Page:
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March Brings Welcome News for Andreas Georgiou

1 May 2023 508 views One Comment
Photo of a group of people holding signs supporting Andreas Georgiou on a DC street.

Photo by Ali Arab
Andreas Georgiou’s supporters picket outside the Greek Embassy in Washington, DC, in December of 2022.

Former Greek statistician Andreas Georgiou and the broader government statistics community received encouraging news on two fronts in March. The European Court of Human Rights ruled in favor of Georgiou, finding Greece violated his right to a fair trial on violation-of-duty charges. Separately, in its annual human rights country reports, the US State Department included mention of Georgiou for the fourth straight year under a section titled Denial of a Fair Public Trial.

While the violation of duty charge is far from resolved, Georgiou and his supporters welcomed the news after more than 11 years of persecution and setbacks for his work to produce accurate and objective official statistics as president of the Hellenic Statistical Authority from 2010–2015. In a message to his supporters, Georgiou thanked them for their steadfast support and emphasized the court decision was “good news for the application of the principles and ethics of official statistics in Greece, the EU, and the world, as well as for human rights and the rule of law.”

The ASA and international community continue to rally for Georgiou. Following the decision, the Friends of Greece said in a statement, “This decision is a victory for accurate statistics and the rule of law … [and] holds the promise for the Greek government to rectify years of political persecution against Andreas Georgiou.” Prominent Greek economist Miranda Xafa wrote, “The erosion of judicial independence in the case of Mr. Georgiou, as well as in other cases, proves the necessity of institutional reforms in the [Greek] judiciary. If they are not implemented, Greece will be the big loser.” In both December and January, supporters demonstrated outside the Greek Embassy in Washington, DC, calling for justice for Georgiou.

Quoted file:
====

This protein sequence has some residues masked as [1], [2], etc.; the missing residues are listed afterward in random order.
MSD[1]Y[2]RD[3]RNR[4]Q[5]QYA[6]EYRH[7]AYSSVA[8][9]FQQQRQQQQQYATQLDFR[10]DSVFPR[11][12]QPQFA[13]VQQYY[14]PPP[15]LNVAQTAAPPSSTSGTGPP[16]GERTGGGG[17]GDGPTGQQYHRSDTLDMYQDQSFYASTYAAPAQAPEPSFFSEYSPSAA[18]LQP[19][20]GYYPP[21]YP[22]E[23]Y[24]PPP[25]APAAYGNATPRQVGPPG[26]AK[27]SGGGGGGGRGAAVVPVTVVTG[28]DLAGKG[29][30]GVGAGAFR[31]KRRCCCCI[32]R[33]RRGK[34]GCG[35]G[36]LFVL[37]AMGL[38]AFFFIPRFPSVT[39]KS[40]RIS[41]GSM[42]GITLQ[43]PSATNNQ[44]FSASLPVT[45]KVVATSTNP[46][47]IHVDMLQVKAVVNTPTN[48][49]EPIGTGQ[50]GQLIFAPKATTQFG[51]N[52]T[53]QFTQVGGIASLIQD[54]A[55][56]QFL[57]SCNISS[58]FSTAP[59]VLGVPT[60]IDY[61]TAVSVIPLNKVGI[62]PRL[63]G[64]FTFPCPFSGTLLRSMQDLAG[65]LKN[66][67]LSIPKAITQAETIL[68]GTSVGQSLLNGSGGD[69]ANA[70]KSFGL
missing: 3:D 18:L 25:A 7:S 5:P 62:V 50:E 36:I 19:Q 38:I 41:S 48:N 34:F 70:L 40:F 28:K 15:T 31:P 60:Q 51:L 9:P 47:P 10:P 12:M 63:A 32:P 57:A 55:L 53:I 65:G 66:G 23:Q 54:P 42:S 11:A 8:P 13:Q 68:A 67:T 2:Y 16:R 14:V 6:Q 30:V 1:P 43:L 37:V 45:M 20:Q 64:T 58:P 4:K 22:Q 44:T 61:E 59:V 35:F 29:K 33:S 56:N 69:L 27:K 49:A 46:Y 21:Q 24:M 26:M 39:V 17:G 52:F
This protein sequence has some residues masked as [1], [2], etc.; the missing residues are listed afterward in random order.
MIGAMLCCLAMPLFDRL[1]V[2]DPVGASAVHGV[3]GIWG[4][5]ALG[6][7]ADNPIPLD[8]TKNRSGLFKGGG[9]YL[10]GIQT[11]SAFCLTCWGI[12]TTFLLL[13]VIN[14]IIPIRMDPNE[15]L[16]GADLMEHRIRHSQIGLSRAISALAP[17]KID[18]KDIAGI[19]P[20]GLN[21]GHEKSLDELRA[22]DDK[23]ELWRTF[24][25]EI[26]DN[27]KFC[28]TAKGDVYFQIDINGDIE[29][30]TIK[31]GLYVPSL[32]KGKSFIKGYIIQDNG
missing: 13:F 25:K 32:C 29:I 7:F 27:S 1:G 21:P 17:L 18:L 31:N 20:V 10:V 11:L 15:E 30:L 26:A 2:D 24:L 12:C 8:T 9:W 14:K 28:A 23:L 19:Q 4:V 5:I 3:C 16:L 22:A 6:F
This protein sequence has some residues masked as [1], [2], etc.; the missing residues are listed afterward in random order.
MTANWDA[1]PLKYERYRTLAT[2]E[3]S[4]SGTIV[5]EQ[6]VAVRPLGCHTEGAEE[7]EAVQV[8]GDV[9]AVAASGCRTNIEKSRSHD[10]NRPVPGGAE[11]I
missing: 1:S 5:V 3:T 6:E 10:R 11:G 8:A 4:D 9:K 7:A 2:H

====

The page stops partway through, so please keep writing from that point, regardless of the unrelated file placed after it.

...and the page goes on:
Georgiou still awaits a decision by the Greek Supreme Court for his appeal of a conviction for simple slander. And the community awaits Greece’s reaction to the European Court of Human Rights’s decision on the violation of duty charges, which contend Georgiou violated his duty as head of ELSTAT when—in November of 2010—he did not put up the revised 2006–2009 public finance statistics for a vote following such demands of a then-existing board at ELSTAT. For this charge, he was initially cleared by a three-judge panel before being subjected to a double jeopardy trial, in which he was convicted and sentenced to two years in jail (suspended). Subsequently, the Greek Supreme Court confirmed Georgiou’s conviction.

Georgiou appealed to the European Court of Human Rights, stating his human right to a fair trial was violated because the Greek court did not consult the “European statistics code of practice,” which—under the principle Professional Independence—includes this indicator: “The heads of the National Statistical Institutes … have the sole responsibility for deciding on statistical methods, standards and procedures, and on the content and timing of statistical releases.”

With the European Court of Human Rights judging in Georgiou’s favor, the Greek government could appeal the ruling or the Greek judiciary could reopen the case, as explicitly recommended by the European Court of Human Rights.

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One Comment »

  • Edwin M Truman said:

    This is indeed wonderful news for Greece, the rule of law, statisticians and Amherst’s own hero.

    Ted Truman ’63

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